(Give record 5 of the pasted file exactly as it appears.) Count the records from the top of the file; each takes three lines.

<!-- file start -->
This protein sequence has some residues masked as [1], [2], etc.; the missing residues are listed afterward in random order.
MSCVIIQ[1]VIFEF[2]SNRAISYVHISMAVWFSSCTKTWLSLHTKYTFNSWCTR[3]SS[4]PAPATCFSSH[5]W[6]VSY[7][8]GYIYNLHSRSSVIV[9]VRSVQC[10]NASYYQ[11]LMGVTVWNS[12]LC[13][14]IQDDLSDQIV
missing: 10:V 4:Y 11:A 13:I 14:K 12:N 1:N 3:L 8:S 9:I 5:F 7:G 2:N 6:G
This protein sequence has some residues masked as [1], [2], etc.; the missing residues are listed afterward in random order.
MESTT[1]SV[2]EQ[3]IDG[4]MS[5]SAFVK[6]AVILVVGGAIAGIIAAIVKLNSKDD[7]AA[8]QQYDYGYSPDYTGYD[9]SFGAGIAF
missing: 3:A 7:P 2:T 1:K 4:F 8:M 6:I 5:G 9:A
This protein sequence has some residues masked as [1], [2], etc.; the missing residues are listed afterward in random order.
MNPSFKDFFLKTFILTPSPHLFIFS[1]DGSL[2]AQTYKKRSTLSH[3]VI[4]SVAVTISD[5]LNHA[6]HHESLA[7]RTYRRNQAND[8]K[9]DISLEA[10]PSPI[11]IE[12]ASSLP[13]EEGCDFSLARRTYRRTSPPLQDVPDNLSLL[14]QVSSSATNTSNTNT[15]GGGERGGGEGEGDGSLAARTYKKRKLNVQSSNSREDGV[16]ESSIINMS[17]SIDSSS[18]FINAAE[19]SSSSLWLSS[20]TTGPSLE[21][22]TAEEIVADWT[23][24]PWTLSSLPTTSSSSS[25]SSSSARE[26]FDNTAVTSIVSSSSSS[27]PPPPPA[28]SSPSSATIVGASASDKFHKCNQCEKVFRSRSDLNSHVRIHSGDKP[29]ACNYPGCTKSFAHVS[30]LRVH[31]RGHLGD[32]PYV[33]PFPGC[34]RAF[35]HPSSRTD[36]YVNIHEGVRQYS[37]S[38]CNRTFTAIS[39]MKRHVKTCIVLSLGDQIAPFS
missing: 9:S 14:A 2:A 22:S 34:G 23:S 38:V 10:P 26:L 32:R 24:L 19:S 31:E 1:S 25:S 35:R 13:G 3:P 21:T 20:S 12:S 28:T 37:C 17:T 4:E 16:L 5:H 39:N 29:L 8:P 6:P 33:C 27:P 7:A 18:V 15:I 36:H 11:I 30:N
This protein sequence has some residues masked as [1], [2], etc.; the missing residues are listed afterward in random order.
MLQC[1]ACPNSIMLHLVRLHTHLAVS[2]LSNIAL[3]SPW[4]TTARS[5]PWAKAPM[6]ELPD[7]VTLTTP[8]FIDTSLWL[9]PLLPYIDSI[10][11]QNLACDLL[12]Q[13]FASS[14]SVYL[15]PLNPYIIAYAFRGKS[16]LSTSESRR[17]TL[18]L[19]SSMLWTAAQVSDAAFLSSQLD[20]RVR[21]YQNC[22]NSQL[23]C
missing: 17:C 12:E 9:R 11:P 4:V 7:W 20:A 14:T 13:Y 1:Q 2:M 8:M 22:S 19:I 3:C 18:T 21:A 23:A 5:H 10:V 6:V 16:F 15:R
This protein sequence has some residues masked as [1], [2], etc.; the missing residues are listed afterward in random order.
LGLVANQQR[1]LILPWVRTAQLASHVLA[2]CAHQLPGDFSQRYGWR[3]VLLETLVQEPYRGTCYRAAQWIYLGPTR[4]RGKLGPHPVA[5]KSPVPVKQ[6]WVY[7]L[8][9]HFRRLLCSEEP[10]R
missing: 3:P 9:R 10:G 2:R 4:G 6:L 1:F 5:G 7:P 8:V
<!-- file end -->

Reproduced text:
This protein sequence has some residues masked as [1], [2], etc.; the missing residues are listed afterward in random order.
LGLVANQQR[1]LILPWVRTAQLASHVLA[2]CAHQLPGDFSQRYGWR[3]VLLETLVQEPYRGTCYRAAQWIYLGPTR[4]RGKLGPHPVA[5]KSPVPVKQ[6]WVY[7]L[8][9]HFRRLLCSEEP[10]R
missing: 3:P 9:R 10:G 2:R 4:G 6:L 1:F 5:G 7:P 8:V